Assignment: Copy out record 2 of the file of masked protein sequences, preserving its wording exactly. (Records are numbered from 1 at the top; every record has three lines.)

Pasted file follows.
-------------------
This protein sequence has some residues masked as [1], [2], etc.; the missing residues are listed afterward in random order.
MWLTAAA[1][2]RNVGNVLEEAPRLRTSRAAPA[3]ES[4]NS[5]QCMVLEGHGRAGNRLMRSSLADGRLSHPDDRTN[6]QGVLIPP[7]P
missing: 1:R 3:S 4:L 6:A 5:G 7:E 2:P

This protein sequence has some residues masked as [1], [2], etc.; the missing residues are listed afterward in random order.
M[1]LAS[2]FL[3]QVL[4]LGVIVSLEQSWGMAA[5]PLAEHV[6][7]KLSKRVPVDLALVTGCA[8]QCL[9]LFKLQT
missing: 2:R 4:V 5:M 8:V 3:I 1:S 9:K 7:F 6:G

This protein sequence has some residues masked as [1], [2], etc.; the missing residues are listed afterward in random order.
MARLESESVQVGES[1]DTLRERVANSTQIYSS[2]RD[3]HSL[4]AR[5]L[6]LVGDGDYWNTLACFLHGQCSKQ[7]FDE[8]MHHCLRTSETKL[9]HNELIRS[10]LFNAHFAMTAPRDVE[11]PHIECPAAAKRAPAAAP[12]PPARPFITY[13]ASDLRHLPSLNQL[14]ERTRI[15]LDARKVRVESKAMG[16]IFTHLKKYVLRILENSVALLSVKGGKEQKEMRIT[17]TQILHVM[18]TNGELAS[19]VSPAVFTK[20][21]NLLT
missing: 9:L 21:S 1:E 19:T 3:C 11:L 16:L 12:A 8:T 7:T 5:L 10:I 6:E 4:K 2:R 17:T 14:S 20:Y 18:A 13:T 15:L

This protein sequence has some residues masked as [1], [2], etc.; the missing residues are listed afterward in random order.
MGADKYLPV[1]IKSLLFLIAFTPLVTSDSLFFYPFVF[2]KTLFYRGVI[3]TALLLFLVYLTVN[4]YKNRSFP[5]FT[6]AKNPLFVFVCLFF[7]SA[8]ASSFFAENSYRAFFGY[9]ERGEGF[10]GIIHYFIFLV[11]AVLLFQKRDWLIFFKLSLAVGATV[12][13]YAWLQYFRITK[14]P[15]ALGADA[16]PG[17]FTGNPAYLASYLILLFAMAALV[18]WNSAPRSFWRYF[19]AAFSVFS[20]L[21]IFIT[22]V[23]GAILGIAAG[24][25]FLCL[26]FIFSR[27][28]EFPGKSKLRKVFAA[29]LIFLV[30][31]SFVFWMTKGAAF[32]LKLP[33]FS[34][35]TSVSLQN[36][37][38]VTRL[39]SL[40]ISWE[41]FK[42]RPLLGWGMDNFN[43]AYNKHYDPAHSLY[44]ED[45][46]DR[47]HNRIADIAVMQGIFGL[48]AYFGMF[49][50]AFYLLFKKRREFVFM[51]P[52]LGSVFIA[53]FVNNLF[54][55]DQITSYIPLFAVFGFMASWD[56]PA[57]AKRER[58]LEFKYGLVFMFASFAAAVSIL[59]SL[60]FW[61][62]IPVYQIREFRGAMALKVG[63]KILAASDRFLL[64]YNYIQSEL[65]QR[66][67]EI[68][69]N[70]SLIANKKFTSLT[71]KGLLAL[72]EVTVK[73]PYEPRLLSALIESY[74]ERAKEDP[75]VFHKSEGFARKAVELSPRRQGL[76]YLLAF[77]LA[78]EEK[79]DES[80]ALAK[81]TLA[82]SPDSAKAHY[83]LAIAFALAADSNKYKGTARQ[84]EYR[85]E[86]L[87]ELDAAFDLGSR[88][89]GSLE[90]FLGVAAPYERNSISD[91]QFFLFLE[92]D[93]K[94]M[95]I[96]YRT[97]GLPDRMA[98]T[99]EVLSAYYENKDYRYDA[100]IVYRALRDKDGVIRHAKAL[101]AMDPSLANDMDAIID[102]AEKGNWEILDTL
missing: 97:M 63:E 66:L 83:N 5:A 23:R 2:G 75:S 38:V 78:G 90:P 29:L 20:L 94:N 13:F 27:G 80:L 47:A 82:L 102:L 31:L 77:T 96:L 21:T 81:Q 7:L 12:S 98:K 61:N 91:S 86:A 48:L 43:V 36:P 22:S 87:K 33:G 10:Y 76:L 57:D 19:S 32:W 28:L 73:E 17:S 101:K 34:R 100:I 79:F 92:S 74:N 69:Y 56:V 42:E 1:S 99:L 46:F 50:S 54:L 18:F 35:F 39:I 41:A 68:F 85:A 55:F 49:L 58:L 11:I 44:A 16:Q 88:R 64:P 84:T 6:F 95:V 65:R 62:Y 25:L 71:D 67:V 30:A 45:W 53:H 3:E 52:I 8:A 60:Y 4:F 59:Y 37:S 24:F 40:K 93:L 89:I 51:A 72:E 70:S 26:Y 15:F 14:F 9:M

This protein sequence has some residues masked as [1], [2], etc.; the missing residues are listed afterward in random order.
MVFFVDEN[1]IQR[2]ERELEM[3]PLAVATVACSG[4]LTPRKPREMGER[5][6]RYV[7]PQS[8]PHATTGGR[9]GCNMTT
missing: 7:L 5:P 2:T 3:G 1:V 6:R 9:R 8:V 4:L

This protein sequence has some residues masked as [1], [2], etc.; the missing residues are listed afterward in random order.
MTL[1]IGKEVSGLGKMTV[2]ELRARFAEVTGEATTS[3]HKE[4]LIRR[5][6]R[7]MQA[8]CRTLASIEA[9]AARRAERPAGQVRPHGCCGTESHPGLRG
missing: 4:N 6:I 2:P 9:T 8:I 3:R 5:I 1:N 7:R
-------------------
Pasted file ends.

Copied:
This protein sequence has some residues masked as [1], [2], etc.; the missing residues are listed afterward in random order.
M[1]LAS[2]FL[3]QVL[4]LGVIVSLEQSWGMAA[5]PLAEHV[6][7]KLSKRVPVDLALVTGCA[8]QCL[9]LFKLQT
missing: 2:R 4:V 5:M 8:V 3:I 1:S 9:K 7:F 6:G